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Recorded for Poem-a-Day, January 9, 2017.
About this Poem 

“I write from experience. ‘Emotion is a site of unraveling’ is a line from from the writer and theorist Judith Butler, who helps me to understand my experiences as I have them. Poetry is a form of philosophy, of activism, and of history, but it is also only movement in the grass.”
—Julie Carr

Foreclosing on That Peril

I’ll keep explaining—because maybe you still don’t get it
Those children in California (substitute any state), dead from gunfire—
Let me begin again in a little roof garden with my friend
A perverse reader, he listens to my stories as if they were TV
I mean he mocks me lovingly on the roof and at the library book sale
My friend is not a banker but a prison activist
He used to be a philosopher, but like many philosophers, he’s taken a turn
that should be easy to understand
The trajectory from philosopher to activist is like the curve of a single brushstroke across a large canvas
Artists in the fifties paid attention to that
I hate flat language like this, but I’m pretty flat
sometimes. You have to be your own dictator
and the law is, hate yourself if you have to, but don’t stop doing the thing you said you were going to do
As I tell my daughters often
Emotion is a site of unraveling (JB)
I admit, gripping my T-shirt
I wish I were writing in prose an unfolding intensity that shocks history professors and prison activists equally
Later, in the grass, we’ll practice gymnastics and that way contribute our sweat
to Our Ephemeral City

Copyright © 2017 by Julie Carr. Originally published in Poem-a-Day on January 9, 2017, by the Academy of American Poets.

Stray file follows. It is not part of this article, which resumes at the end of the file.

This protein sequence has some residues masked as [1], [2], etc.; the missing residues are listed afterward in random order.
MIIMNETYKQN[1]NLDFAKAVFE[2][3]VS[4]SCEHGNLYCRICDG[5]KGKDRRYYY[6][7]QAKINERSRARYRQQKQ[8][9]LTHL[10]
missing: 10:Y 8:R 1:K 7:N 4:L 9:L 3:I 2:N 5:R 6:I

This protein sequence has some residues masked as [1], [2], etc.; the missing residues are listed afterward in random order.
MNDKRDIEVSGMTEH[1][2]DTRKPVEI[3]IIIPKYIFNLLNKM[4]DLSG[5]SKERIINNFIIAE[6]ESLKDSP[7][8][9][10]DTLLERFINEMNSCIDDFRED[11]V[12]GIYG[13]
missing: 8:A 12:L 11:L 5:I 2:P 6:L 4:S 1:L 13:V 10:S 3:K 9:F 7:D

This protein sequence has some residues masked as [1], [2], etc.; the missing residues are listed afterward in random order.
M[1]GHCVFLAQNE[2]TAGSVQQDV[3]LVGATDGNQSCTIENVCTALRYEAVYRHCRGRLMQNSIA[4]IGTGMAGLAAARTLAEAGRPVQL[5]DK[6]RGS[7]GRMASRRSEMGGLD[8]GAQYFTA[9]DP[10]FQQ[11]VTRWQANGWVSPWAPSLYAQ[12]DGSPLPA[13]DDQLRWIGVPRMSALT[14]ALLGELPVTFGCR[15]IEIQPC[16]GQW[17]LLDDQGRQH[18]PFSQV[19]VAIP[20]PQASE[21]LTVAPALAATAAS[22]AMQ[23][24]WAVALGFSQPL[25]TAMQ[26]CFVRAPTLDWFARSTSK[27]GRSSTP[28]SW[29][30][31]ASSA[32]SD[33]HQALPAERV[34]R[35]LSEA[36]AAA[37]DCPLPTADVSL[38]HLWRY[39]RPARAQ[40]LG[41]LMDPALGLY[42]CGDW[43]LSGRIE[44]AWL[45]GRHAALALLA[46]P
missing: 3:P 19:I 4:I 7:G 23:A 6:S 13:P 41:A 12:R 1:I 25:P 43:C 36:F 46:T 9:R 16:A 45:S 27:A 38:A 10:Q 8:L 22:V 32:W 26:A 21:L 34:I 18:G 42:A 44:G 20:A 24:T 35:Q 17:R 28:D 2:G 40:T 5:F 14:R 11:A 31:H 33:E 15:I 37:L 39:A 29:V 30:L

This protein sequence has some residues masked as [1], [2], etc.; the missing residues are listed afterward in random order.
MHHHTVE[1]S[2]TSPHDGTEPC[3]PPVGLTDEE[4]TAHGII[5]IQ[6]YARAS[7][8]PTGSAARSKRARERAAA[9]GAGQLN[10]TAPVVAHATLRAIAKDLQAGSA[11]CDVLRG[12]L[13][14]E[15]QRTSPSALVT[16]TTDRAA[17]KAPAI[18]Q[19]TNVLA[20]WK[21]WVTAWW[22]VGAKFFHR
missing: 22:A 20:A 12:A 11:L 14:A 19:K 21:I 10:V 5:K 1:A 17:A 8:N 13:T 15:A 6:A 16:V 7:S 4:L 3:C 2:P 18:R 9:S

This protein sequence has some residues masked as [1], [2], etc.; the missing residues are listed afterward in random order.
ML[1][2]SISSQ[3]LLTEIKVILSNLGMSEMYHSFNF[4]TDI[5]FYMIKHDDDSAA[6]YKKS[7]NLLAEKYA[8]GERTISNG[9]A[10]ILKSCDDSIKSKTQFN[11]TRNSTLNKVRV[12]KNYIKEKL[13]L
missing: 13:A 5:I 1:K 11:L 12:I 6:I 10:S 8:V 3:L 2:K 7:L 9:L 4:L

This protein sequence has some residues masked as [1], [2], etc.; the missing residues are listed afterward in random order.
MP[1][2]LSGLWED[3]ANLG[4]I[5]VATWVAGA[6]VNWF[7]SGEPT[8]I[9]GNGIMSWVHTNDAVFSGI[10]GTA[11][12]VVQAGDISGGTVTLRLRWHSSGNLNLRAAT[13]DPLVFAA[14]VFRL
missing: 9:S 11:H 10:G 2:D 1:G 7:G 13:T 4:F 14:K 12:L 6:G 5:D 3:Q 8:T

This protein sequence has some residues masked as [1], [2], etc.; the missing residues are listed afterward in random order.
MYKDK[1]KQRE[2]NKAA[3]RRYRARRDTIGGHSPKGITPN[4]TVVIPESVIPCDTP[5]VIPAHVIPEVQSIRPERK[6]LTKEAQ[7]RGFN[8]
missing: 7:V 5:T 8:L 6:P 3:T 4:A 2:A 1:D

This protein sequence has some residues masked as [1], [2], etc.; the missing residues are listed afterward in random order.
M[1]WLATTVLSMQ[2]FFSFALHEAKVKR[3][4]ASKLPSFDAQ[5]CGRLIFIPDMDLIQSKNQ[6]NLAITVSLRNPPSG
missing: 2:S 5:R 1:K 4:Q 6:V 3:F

Copyright © 2017 by Julie Carr. Originally published in Poem-a-Day on January 9, 2017, by the Academy of American Poets.

Julie Carr

Julie Carr

Born in Cambridge, Massachusetts, Julie Carr was selected by Cole Swensen for the University of Georgia Contemporary Poetry Prize for her debut collection Mead: An Epithalamion.

by this poet

poem
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First: The blinding of the citizens

Second: The common plague of worms

(like lute strings, they must be plucked and the wounds spread with fresh butter)

Then: 


This amorousness



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Old woman cried and was fed her peas—

a worm in mud finding its way around my roots—

or deeply asleep and thus
poem
So we shoveled it. Climbed over it. When a boy's loved 
he is loved. We kissed him at the countdown

then we went to bed. 
Then I woke and on the screen 

an executioner 
whose wife for him 

was worried. Both on and off the screen

there was still a lot of snow. I went out and stuck my hand in it, 
felt around
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        1. It does not take much

        2. Half an hour here, half an hour there

        3. It’s not a “presence” I adore

        4. The erotically swollen moon

        5. Let me go, friends, companions

        6. The soldier watches his kid in a play